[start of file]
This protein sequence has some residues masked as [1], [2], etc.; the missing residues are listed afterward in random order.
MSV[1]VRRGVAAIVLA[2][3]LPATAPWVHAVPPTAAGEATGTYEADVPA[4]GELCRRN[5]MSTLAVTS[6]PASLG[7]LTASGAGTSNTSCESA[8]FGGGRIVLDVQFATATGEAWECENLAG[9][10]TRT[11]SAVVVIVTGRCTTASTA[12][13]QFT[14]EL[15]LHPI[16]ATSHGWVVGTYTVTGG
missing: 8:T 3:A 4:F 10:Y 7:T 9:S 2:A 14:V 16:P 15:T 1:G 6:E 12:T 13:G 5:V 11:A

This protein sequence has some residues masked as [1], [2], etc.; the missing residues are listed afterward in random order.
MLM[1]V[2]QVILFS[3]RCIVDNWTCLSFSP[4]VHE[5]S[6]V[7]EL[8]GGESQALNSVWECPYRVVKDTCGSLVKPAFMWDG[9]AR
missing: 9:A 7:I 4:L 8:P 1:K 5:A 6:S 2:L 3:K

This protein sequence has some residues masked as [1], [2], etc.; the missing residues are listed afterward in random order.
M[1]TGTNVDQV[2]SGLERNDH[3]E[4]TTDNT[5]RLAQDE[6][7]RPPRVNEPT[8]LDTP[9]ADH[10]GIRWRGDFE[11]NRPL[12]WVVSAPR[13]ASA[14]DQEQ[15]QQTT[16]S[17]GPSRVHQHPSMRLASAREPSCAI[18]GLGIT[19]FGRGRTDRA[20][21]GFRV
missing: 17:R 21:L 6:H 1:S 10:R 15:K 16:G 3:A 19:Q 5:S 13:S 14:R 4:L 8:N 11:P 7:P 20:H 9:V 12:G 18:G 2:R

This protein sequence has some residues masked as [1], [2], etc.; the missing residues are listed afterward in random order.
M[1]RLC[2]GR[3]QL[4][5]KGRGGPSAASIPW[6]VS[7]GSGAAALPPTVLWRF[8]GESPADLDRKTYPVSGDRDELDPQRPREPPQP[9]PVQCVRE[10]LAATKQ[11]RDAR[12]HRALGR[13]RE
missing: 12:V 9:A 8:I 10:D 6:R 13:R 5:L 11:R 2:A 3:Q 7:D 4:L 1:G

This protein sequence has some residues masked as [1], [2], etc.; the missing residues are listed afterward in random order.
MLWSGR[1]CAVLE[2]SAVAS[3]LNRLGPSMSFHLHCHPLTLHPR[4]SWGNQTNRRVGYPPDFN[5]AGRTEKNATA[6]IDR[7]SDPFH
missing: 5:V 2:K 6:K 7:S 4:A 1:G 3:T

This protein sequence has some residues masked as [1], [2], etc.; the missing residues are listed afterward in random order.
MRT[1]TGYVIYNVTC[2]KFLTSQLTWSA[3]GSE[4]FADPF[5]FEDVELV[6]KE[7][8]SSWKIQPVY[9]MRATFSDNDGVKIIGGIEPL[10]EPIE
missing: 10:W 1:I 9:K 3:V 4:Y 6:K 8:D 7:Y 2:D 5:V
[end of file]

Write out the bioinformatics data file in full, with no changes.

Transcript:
This protein sequence has some residues masked as [1], [2], etc.; the missing residues are listed afterward in random order.
MSV[1]VRRGVAAIVLA[2][3]LPATAPWVHAVPPTAAGEATGTYEADVPA[4]GELCRRN[5]MSTLAVTS[6]PASLG[7]LTASGAGTSNTSCESA[8]FGGGRIVLDVQFATATGEAWECENLAG[9][10]TRT[11]SAVVVIVTGRCTTASTA[12][13]QFT[14]EL[15]LHPI[16]ATSHGWVVGTYTVTGG
missing: 8:T 3:A 4:F 10:Y 7:T 9:S 2:A 14:V 16:P 15:T 1:G 6:E 12:T 13:G 5:V 11:A

This protein sequence has some residues masked as [1], [2], etc.; the missing residues are listed afterward in random order.
MLM[1]V[2]QVILFS[3]RCIVDNWTCLSFSP[4]VHE[5]S[6]V[7]EL[8]GGESQALNSVWECPYRVVKDTCGSLVKPAFMWDG[9]AR
missing: 9:A 7:I 4:L 8:P 1:K 5:A 6:S 2:L 3:K

This protein sequence has some residues masked as [1], [2], etc.; the missing residues are listed afterward in random order.
M[1]TGTNVDQV[2]SGLERNDH[3]E[4]TTDNT[5]RLAQDE[6][7]RPPRVNEPT[8]LDTP[9]ADH[10]GIRWRGDFE[11]NRPL[12]WVVSAPR[13]ASA[14]DQEQ[15]QQTT[16]S[17]GPSRVHQHPSMRLASAREPSCAI[18]GLGIT[19]FGRGRTDRA[20][21]GFRV
missing: 17:R 21:L 6:H 1:S 10:R 15:K 16:G 3:A 19:Q 5:S 13:S 14:R 4:L 8:N 11:P 7:P 20:H 9:V 12:G 18:G 2:R

This protein sequence has some residues masked as [1], [2], etc.; the missing residues are listed afterward in random order.
M[1]RLC[2]GR[3]QL[4][5]KGRGGPSAASIPW[6]VS[7]GSGAAALPPTVLWRF[8]GESPADLDRKTYPVSGDRDELDPQRPREPPQP[9]PVQCVRE[10]LAATKQ[11]RDAR[12]HRALGR[13]RE
missing: 12:V 9:A 8:I 10:D 6:R 13:R 5:L 11:R 2:A 3:Q 7:D 4:L 1:G

This protein sequence has some residues masked as [1], [2], etc.; the missing residues are listed afterward in random order.
MLWSGR[1]CAVLE[2]SAVAS[3]LNRLGPSMSFHLHCHPLTLHPR[4]SWGNQTNRRVGYPPDFN[5]AGRTEKNATA[6]IDR[7]SDPFH
missing: 5:V 2:K 6:K 7:S 4:A 1:G 3:T

This protein sequence has some residues masked as [1], [2], etc.; the missing residues are listed afterward in random order.
MRT[1]TGYVIYNVTC[2]KFLTSQLTWSA[3]GSE[4]FADPF[5]FEDVELV[6]KE[7][8]SSWKIQPVY[9]MRATFSDNDGVKIIGGIEPL[10]EPIE
missing: 10:W 1:I 9:K 3:V 4:Y 6:K 8:D 7:Y 2:D 5:V